NIST is introducing a plan to transition away from the current limited use of the Secure Hash Algorithm 1 (SHA-1) hash function. Other approved hash functions are already available. The transition will be completed by December 31, 2030.
NIST responded in 2006 with an announcement encouraging a rapid transition to the use of the SHA-2 family of hash functions for digital signature applications, which were initially specified in FIPS 180-2. NIST began a competitive process to develop an additional hash function, which resulted in the SHA-3 family of hash functions published in 2015 as FIPS 202. In 2011, NIST released SP 800-131A, which announced the deprecation of SHA-1 when generating new digital signatures and restricted further use of SHA-1 to only where allowed in NIST protocol-specific guidance.
Cryptanalytic attacks on the SHA-1 hash function as used in other applications have become increasingly severe in recent years (“SHA-1 is a Shambles” by Leurent and Peyrin, 2020 https://www.usenix.org/conference/usenixsecurity20/presentation/leurent). As a result, NIST will transition away from the use of SHA-1 for applying cryptographic protection to all applications by December 31, 2030.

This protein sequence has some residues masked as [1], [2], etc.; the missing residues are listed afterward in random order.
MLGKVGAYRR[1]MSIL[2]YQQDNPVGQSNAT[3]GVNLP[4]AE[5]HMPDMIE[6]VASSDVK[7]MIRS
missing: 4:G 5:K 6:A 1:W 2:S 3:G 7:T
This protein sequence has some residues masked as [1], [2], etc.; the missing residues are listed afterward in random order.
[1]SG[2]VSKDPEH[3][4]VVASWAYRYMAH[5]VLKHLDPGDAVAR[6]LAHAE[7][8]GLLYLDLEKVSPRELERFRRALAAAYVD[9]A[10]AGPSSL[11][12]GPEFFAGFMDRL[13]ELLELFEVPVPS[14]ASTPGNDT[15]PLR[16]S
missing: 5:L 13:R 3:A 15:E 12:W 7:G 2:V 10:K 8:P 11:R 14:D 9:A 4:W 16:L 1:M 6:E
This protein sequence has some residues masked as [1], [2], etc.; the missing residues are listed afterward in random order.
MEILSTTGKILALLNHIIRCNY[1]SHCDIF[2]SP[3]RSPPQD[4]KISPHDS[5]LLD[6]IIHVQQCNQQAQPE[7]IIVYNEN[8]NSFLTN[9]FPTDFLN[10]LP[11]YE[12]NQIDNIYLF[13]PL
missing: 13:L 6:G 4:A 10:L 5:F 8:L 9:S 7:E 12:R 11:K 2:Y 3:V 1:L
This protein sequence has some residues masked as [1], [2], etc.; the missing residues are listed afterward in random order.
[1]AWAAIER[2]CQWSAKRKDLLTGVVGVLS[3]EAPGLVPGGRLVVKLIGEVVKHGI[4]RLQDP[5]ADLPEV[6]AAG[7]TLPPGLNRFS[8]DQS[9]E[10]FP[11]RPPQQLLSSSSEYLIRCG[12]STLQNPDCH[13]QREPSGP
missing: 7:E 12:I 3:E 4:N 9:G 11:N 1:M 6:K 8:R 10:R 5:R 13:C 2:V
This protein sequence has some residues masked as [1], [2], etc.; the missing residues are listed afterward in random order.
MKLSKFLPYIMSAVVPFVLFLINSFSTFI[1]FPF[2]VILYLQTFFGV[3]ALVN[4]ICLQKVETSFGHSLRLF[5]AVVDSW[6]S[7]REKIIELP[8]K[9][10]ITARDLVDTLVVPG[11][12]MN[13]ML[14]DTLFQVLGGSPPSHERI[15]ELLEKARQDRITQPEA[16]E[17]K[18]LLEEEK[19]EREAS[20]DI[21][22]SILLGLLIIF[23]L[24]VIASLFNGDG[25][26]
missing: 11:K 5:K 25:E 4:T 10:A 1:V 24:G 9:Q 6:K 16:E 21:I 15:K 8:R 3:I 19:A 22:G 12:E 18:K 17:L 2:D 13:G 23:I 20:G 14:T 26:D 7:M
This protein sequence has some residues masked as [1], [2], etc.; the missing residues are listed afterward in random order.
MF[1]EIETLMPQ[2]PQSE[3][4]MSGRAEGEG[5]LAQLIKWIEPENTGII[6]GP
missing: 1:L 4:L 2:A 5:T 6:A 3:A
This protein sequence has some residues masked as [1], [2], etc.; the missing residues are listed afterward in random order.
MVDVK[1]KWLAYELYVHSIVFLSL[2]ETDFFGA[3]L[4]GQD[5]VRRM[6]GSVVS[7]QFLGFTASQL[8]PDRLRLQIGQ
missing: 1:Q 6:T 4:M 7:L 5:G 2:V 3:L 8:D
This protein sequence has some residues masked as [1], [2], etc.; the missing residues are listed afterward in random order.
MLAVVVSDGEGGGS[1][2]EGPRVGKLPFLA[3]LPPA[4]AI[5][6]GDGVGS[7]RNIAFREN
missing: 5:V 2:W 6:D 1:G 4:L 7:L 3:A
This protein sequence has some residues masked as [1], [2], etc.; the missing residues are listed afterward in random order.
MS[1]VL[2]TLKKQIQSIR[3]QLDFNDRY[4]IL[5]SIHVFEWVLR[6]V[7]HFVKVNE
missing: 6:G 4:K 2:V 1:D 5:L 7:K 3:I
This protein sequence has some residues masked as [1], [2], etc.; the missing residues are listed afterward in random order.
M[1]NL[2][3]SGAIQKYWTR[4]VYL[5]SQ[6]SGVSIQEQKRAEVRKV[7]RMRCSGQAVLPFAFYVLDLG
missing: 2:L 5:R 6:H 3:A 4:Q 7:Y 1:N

Microsoft is offering a customizable #DPIA document template on the use of Microsoft 365
The Federal Trade Commission (FTC) in conjunction with the HHS Office for Civil Rights (OCR), the HHS Office of the National Coordinator for Health Information Technology (ONC), and the Food and Drug Administration (FDA) have updated the Mobile Health App Interactive Tool. This tool is designed to help developers of health-related mobile apps understand what federal laws and regulations might apply to them.
– mentions Google Analytics and Meta Pixel by name..
“Regulated entities are not permitted to use tracking technologies in a manner that would result in impermissible disclosures of PHI to tracking technology vendors or any other violations of the HIPAA Rules.”
This Bulletin provides a general overview of how the HIPAA Rules apply to regulated entities’ use of tracking technologies. This Bulletin addresses:
- What is a tracking technology?
- How do the HIPAA Rules apply to regulated entities’ use of tracking technologies?
- Tracking on user-authenticated webpages
- Tracking on unauthenticated webpages
- Tracking within mobile apps
- HIPAA compliance obligations for regulated entities when using tracking technologies